“Between the Layers” is an opportunity to tell further tales of quilts and their creators’ lives. The oldest dated quilt in the current exhibition, featuring a central Eagle in blue on a white background, recalls the earliest years of statehood in Tennessee. Rebecah Foster made the signed quilt on which she embroidered “October 5, 1808.” Not one of the original 13 colonies, Tennessee became the 16th state in the Union on June 1, 1796, only 12 years before Foster stitched her quilt at Nashville in Davidson County.
As a description of this quilt explains, “While little may be known about its creator’s life, the quilt she crafted reveals plenty about her, and the time and environment in which she lived. Foster signed and dated her striking work – the earliest known written date on a Tennessee quilt. The decoration expresses enthusiastic loyalty during a time when US relations with England were strained working up to the War of 1812. The central eagle is a common element in early 1800s decoration. Part of the United States Coat of Arms, it has been updated here to feature 17 stars for the number of states in 1808, instead of the usual 13. Around the eagle are oval frames finely embroidered with the names of the states. Each encloses a patriotic verse.”
A section of one verse reads:
“May God o’er fair Columbia reign and crown her counsels with success with peace and joy her Eagle bless And all her sacred rights maintain.”
The explanation continues, “Producing the quilt was an opportunity for Foster not only to show fervor for her country, but also to express her creativity and show off many talents expected of an educated Tennessee frontier woman – among them needle skills, spinning and weaving. She follows design fashions of her time, and enhances her quilt with virtuoso appliqué, embroidery and complex quilting. Although the blue printed fabric would have been an imported purchase, the white linen appears to be handspun and handwoven, possibly by Foster herself. Considering that it was made more than two centuries ago, the Eagle Quilt has survived in amazingly good condition, indicating that it was used very little and treasured by generations for both its message and its remarkable artistry.”
Anyone who has ever touched a needle will be impressed by the challenging Sunburst variation quilt that was an all-hands-on-deck project of the Nunnelee family, who lived in Maury and Hickman counties in the mid-Nineteenth Century. The textile is labeled “A Surveyor’s Design” because that was the profession of father James “Marcus” de La Fayette Nunnelee (1826-1876) who may have used his instruments to lay out the complex design of undulating rather than straight arms, which was then executed by his wife Lucy Jane Nunnelee and their three eldest children. Exhibition labels carefully note the stitching scale of each example. This cotton Sunburst has an admirable seven stitches per inch, others as much as ten or 12 per inch. As anyone who had tried to repair a family quilt learns, it is extremely difficult to replicate this level of workmanship.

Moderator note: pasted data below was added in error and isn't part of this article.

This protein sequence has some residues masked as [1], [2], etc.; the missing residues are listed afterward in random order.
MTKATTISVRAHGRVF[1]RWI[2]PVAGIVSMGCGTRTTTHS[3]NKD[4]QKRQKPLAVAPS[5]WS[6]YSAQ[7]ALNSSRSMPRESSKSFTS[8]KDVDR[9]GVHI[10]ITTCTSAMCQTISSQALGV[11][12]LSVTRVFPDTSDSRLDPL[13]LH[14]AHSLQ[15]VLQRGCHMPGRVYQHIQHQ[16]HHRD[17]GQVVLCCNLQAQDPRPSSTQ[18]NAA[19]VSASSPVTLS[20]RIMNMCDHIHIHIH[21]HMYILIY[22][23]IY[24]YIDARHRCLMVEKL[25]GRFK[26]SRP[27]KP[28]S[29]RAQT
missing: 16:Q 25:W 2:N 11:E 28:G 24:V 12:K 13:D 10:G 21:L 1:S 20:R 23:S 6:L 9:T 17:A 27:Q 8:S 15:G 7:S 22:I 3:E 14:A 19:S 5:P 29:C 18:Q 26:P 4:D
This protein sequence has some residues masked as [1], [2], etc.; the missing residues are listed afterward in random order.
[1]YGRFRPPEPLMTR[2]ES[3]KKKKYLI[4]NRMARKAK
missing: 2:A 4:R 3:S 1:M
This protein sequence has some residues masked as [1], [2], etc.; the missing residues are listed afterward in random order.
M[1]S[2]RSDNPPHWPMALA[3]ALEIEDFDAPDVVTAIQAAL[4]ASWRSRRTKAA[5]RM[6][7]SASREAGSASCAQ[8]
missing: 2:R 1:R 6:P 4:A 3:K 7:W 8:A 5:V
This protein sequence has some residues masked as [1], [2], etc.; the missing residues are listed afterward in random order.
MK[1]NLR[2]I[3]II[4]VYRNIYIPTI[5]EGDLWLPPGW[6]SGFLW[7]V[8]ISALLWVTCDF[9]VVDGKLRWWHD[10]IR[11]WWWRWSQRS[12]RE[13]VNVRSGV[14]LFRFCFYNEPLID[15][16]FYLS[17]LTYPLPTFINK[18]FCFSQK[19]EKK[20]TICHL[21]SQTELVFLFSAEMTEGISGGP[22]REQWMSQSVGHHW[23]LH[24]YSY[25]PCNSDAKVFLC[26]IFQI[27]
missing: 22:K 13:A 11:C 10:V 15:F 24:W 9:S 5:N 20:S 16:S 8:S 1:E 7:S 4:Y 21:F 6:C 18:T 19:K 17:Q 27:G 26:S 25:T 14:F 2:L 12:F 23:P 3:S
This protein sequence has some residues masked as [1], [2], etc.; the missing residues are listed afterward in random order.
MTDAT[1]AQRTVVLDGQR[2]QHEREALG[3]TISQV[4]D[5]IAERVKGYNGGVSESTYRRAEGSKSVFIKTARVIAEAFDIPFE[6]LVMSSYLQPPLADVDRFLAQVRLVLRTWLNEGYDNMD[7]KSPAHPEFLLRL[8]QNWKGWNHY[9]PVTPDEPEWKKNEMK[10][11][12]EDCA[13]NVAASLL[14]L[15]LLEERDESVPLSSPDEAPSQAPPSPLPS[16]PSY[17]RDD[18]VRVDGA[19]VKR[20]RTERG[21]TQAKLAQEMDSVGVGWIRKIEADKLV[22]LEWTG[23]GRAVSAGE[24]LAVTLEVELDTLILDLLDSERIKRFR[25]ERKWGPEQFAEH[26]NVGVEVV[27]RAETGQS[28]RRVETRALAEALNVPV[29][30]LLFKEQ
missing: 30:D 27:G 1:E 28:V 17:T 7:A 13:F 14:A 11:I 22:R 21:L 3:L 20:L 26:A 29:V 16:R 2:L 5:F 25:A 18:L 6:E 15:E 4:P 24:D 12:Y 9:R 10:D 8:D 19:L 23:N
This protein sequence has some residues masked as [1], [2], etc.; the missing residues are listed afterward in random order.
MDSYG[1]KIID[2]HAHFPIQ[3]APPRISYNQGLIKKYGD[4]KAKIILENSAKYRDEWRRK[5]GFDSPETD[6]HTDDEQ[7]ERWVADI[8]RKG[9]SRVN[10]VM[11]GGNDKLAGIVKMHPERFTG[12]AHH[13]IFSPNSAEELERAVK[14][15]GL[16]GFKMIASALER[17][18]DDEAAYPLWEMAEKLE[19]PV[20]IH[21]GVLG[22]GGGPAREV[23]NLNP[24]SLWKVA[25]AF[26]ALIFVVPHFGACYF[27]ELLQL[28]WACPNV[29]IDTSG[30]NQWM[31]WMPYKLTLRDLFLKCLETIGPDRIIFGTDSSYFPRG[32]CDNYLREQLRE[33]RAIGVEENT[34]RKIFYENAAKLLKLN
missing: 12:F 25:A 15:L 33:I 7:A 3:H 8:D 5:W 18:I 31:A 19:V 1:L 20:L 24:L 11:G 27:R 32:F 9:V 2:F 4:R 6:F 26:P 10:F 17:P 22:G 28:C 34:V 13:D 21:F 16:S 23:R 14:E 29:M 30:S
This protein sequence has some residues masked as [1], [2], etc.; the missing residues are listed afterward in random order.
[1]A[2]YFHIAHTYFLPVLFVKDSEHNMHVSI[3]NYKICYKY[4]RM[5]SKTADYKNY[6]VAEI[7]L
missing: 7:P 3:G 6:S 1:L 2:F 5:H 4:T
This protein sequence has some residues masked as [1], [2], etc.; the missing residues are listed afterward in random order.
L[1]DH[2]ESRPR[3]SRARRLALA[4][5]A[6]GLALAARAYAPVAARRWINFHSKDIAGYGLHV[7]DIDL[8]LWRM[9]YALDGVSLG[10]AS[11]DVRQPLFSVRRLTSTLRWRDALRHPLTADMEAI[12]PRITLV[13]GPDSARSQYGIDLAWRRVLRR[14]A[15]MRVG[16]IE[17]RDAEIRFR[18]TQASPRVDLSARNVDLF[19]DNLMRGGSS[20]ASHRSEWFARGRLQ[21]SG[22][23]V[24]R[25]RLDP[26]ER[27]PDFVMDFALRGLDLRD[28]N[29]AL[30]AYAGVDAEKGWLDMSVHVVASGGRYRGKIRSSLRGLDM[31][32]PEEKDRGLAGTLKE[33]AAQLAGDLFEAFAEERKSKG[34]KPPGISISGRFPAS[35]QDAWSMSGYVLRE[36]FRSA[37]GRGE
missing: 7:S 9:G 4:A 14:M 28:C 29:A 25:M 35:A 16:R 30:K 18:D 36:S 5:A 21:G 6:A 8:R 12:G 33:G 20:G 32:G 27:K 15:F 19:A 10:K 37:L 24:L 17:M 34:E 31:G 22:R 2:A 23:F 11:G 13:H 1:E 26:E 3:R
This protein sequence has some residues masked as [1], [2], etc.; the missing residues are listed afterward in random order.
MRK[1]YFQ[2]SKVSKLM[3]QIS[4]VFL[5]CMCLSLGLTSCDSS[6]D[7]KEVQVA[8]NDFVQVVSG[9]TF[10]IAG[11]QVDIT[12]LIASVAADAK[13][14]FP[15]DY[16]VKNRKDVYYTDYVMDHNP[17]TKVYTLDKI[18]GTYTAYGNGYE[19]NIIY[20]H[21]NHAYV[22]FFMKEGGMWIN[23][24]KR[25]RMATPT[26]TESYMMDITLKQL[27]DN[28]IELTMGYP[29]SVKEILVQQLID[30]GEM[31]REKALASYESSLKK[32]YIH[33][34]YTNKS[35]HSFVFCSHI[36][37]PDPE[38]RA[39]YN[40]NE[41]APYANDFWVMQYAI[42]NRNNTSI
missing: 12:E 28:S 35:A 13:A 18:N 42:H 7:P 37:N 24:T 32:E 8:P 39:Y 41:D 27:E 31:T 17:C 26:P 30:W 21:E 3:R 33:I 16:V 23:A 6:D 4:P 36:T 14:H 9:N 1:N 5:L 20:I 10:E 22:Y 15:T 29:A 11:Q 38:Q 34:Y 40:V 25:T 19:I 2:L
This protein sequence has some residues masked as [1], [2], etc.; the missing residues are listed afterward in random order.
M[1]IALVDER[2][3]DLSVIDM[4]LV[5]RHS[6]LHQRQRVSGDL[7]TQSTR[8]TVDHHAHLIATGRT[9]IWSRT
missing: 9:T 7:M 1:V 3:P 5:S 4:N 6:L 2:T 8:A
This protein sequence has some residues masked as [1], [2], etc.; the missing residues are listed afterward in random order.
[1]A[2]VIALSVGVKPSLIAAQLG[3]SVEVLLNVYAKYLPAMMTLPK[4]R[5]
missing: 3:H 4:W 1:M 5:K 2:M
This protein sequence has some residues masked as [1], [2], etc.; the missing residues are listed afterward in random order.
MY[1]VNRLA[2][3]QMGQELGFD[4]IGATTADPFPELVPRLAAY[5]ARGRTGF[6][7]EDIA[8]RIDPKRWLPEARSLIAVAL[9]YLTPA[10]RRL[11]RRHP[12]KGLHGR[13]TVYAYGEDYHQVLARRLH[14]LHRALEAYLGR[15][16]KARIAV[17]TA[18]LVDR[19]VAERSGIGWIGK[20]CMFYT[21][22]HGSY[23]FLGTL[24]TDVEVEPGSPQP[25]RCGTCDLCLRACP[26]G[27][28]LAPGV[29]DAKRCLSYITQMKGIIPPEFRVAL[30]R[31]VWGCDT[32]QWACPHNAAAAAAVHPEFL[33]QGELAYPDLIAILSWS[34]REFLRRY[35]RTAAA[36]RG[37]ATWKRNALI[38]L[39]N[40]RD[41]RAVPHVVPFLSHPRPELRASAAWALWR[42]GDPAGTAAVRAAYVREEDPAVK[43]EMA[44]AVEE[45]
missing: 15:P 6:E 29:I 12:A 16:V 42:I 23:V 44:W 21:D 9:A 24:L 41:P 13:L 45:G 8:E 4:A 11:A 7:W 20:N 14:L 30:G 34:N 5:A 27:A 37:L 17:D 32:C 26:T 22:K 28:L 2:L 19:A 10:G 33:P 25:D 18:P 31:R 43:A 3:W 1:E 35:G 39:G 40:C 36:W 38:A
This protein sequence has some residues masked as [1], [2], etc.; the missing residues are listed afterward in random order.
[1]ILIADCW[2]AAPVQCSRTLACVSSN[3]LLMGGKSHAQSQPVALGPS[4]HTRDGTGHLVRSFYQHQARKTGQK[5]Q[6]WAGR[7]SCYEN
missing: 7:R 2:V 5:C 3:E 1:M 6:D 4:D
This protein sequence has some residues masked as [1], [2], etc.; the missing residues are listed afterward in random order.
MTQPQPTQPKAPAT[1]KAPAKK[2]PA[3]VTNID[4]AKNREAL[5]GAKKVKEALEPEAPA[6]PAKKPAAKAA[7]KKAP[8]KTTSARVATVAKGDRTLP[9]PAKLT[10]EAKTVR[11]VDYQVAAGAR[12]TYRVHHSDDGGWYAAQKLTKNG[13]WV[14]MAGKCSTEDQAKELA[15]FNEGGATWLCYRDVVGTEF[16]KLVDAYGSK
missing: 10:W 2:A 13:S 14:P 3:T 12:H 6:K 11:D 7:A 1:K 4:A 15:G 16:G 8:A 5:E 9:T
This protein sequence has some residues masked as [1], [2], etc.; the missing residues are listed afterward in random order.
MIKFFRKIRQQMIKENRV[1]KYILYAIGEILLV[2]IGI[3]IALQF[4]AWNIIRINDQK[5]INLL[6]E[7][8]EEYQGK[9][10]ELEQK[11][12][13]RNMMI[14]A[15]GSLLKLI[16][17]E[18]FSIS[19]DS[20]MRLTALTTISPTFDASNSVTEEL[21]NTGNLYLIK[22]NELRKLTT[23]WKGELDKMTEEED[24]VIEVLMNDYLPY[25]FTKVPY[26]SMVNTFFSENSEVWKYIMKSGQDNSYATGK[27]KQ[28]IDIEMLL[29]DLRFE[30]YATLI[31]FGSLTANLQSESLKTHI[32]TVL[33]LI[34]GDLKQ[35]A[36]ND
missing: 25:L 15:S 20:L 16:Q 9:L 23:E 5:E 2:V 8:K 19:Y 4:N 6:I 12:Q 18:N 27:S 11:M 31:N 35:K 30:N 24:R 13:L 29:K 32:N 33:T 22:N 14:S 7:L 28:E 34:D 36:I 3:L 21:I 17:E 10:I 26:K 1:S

Displayed on a spool bed is a superb example of a later Nineteenth Century Crazy Quilt of pieced silks and velvets, which has been further ornamented with embroidery. The elaborate design was stitched by Amy Terrass Johnson Cowden (1861-1939) of Davidson County, who found the time for needlework in 1883, the year her daughter Eleonora was born in Nashville. Candace Adelson pointed out, “The crazy quilts were not made for use; they usually have no batting in them, so they were not meant to keep you warm. Most of them are not big enough for a bed, but they were a way for a woman to show off their needle skills, especially embroidery – they were show pieces. They weren’t meant to be hung, but they could be put on a piano or the back of a sofa.” This particular example is studded with 16 three-dimensional doll figures, and the label suggests that the maker may have been influenced by designs on Japanese pottery.
As Adelson outlined, quilts in the exhibition are grouped by design types, with varying versions displayed on beds, walls and slant boards. While the focus is on antique examples, Twentieth Century takes on a pattern underline that the needlework tradition has continued. For example, the “Stars” section includes an eight-pointed variation pieced from hundreds of diamonds with an astonishing ten to 11 stitches an inch and made in the 1970s or 1980s. The craftsman in this case was Larry Gannon (1914-2002) of Jefferson County, an accounts manager who took up quilting on his retirement in 1974. As the accompanying text states, “After World War II, a patriotic interest in traditional American interior decoration inspired revivals of traditional quilt patterns and quilting in general. The first 1950s upsurge, fueled by a renewed interest in arts and crafts during the 1960s, blossomed into a full-blown movement by the United States Bicentennial in 1976. Quilt making reached new heights as a popular social outlet and source of creative expression.”
Over 200 years of quilts – many passed down from generation to generation – are now in the archives of the Tennessee State Museum. “Between the Layers: Art and Story in Tennessee Quilts” dazzles the eye with color and workmanship and, at the same time, reveals the personal journeys of the individual makers responsible for their creation.
The museum is located at 1000 Rosa Parks Boulevard on the Bicentennial Capitol Mall State Park; learn more at www.tnmuseum.org.